I’m a fan of healthy workplaces that appreciate that we are all human and rich emotional lives come with our humanity – so why not let our emotions show?
Yet for a leader, showing your anger in a way that tears others down can be destructive to your attempts to build a solid team and other workplace relationships that are open and honest.
One leader I know wondered why her team wasn’t responding to her attempts to get them involved in conversations around strategic decisions. She also noticed that her team rarely came into her office with problems to talk through. She saw this as a good sign that they were smart and capable of taking care of things themselves.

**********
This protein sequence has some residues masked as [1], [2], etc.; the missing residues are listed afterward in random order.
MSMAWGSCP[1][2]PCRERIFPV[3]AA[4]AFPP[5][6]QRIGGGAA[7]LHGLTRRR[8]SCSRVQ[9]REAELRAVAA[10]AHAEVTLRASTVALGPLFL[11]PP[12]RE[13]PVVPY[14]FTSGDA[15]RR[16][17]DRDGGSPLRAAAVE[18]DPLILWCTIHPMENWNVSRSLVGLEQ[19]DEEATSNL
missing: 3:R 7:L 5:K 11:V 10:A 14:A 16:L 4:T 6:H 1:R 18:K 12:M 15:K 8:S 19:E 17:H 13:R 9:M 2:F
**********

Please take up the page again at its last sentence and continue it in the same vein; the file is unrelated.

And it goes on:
She was pleased to have such a skilled team… until something really big happened involving one of her managers that should have required an early intervention on her part. Her manager heard about it before she did. And then she was fired.
On later reflection, she realized that her previous approach of “shooting the messenger” of bad news by getting angry didn’t serve her or the organization well; it kept people from being involved and from telling her things she needed to know.
I know how destructive a show of anger can be in the workplace and together with some very smart clients, I’ve learned some ways to help them recognize and deal with their anger before it becomes destructive.
This is one method that often works well:...